"A New York Treasure" --Village Voice

Gitcher Brooms (Hold the Pie)

In the second inning of today’s ballgame the Mets’ law firm of Hairston, Rottino,Quintanilla, Nickeas, and Valdespin–you forgot a Hungadunga–put together three runs against Andy Pettitte.

The bases were loaded when Pettitte struck out Jason Bay and David Wright to avoid disaster.

In the bottom of the inning, Alex Rodriguez walked and Robinson Cano singled to left and then Nick Swisher decided to be clever and show off his baseball acumen. He laid down a bunt going for a hit only it was a lousy bunt and Rodriguez was thrown out at third. Jonathan Niese struck out Andruw Jones and Russell Martin to end the inning.

I stayed mad at Swisher for most of the afternoon as Neise threw a fine game. Pettitte recovered and was terrific as well. He made the defensive play of the game in the sixth when Scott Hairston hit a ground ball up the middle. Pettitte, as if by reflex, stuck his hand out, fielded the ball and threw to first for the out. He had to throw several warm-up pitches to rid himself of the tingling sensation in his paw and then retired the next two batters.

The Yanks took advantage of an error by David Wright in the seventh as Russell Martin hit a two-run homer to make it 3-2. The ball hit off the top of the right field wall–it was line drive–and just above the glove of Hairston. Once it hit the wall it popped in the air. A Yankee fan reached out and snagged it. He was close to leaning over the fence but it was ruled a homer.

Another error, this one to start the eighth, put Derek Jeter on second. He moved to third on a base hit by Curtis Granderson and scored on a ground ball single by Mark Teixeira. Then a little bit o luck blessed the Yankees as Rodriguez ballooned a single to short right field. The ball would have been caught if the infield hadn’t been playing in. And so the Yanks had a 4-3 lead and two men on with nobody out. But they could not plate another run and that proved costly because Raphael Soriano gave up back-to-back doubles to start the bottom of the ninth and with it went the save.

Quintanella hit a ball to shortstop and Jason Nix threw it to Rodriguez at third who tagged Ike Davis for the first out. It was a close play, a gamble for Nix, but one that paid off. Then David Murphy, pinch-hitting, slapped a 3-2 pitch into right field, putting runners on the corners. And that was the end of Soriano’s afternoon.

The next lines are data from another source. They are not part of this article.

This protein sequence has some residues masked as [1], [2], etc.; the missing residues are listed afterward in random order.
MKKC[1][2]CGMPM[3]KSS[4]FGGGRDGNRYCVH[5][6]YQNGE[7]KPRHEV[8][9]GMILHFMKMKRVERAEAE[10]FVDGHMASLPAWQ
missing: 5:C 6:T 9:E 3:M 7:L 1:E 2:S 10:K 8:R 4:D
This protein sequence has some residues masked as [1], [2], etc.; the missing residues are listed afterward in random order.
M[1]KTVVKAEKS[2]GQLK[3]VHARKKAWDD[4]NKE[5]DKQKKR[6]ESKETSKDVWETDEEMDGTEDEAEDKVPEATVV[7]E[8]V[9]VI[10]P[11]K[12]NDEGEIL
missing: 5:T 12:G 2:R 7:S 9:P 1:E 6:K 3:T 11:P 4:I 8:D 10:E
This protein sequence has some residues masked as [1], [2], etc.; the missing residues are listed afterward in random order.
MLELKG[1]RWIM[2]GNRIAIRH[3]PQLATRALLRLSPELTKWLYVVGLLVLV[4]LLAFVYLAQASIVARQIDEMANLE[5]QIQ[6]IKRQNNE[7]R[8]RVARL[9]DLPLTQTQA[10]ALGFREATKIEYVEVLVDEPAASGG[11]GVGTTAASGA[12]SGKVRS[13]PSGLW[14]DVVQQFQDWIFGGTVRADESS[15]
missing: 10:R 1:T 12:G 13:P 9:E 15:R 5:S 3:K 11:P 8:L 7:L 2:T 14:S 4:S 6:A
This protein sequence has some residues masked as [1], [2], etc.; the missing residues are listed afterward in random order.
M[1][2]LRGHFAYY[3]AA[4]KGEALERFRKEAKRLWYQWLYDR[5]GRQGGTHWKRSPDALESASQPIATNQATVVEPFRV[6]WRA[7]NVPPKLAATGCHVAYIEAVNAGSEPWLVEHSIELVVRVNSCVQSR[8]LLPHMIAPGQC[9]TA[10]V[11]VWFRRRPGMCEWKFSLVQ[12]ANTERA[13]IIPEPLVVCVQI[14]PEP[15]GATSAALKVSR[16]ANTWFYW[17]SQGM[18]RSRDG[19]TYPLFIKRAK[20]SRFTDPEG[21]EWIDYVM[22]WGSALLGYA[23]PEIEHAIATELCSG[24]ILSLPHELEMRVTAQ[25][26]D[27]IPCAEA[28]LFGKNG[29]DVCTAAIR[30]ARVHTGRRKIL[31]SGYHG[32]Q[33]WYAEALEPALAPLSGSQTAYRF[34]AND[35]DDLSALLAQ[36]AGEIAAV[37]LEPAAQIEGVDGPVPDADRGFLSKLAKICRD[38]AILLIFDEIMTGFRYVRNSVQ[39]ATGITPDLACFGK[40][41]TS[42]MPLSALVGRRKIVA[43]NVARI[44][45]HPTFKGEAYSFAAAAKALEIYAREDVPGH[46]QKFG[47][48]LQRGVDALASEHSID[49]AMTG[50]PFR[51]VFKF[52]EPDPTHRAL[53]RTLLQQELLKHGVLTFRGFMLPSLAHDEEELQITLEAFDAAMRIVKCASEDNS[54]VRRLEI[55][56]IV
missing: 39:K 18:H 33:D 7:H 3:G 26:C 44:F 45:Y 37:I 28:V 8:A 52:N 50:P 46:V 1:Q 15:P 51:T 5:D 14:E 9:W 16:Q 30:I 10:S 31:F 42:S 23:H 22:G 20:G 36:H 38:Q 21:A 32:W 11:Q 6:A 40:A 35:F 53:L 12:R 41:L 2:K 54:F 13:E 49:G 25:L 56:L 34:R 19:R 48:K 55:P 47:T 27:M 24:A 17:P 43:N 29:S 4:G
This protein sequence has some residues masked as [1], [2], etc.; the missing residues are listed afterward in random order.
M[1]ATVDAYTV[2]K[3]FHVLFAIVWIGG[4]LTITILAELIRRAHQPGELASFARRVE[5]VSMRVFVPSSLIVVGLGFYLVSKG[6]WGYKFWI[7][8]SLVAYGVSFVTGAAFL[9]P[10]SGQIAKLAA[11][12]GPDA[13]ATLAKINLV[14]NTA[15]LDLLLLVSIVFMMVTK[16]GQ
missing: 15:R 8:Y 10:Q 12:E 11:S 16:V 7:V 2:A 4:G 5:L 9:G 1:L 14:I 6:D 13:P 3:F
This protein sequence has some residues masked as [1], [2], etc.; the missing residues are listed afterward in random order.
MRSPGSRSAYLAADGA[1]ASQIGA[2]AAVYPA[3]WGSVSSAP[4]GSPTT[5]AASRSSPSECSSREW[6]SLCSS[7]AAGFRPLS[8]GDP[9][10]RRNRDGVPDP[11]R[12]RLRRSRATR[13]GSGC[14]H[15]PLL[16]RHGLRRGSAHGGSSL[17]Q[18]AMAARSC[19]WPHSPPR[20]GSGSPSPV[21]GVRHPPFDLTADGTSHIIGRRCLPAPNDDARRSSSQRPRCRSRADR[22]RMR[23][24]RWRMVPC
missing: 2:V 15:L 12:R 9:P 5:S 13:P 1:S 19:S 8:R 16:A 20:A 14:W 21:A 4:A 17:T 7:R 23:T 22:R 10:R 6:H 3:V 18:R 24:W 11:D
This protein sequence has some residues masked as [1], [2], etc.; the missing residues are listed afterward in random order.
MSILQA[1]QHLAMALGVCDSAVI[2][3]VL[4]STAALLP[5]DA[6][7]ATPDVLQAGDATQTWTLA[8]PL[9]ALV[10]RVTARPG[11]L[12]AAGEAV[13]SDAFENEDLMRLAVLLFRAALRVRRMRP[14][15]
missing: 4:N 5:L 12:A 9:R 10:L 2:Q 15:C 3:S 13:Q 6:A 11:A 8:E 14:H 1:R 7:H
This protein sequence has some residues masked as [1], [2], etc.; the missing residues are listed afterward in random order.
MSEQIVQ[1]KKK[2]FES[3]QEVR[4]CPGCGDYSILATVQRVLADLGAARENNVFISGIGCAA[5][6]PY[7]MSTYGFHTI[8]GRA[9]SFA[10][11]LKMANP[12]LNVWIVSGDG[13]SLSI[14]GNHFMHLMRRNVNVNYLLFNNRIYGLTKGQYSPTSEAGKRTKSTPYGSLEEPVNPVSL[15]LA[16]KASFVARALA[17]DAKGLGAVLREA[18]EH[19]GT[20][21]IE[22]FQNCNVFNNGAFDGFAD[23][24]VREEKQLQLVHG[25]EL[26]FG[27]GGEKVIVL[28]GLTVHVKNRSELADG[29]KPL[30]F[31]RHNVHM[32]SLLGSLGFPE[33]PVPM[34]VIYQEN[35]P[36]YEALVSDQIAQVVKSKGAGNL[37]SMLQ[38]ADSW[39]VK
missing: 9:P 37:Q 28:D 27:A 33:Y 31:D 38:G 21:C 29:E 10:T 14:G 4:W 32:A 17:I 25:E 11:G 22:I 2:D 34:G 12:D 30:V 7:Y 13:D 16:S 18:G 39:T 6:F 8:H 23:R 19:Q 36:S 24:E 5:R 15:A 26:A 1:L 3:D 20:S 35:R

Boone Logan came in to pitch to Josh Thole and struck him out looking on a slow breaking ball that looked low. Thole was not at all pleased with the call and had a few cherce words on his way back to the dugout. Which left it up to the Hungadunga that we didn’t mentioned earlier, Kirk Nieuwenhuis. The latest Mets pinch hitter got ahead 3-0 then took a fastball for a strike. He slapped the next pitch toward right field. Cano, who moves to his left as smoothly as any second baseman in the league, got to it, reached down and gloved it–not an easy play at all–and tossed to Teixeira for the third out.

Jon Rauch, he of the big shoes and garish neck tattoo, hung a 3-2 slider to Russell Martin who hit a high fly ball to left field.

Martin hesitated as he moved out of the batter’s box, and watching on TV, it was hard to tell if he’d gotten under the ball. That went against the initial feeling that he had plenty of it. As they tell you in high school before you take the SATS always trust your first answer.

The ball drifted over the fence, the Yanks got the win and a sweep of the Mets. It was the first “walk off” homer the Yanks hit since September 8th, 2010. Martin jumped into the air as he approached the mob surrounding home plate, landed on his right leg and fell to the ground. Thoughts of Kendry Morales and his broken leg flashed through our heads but Martin appeared to be okay as he braced himself against the celebratory slaps and slugs of his teammates.

Final Score: Yanks 5, Mets 4.

Categories:  1: Featured  Game Recap  Yankees

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1 RIYank   ~  Jun 10, 2012 3:40 pm

Bobby V ejected as My Little Foulmouth argues a strike call from T-Clip in the bottom of the ninth.
Man on first, 1-2 count now with two away...

2 Mattpat11   ~  Jun 10, 2012 3:41 pm

Red Sox lose. Valentine gets tossed.

3 RIYank   ~  Jun 10, 2012 3:43 pm

Pedroia strikes out to end the game.

The pitch they argued was outside on the "Amica Pitch Zone" but on the black according to Pitch f/X.

4 Mattpat11   ~  Jun 10, 2012 3:46 pm

Orioles win.

5 Alex Belth   ~  Jun 10, 2012 3:48 pm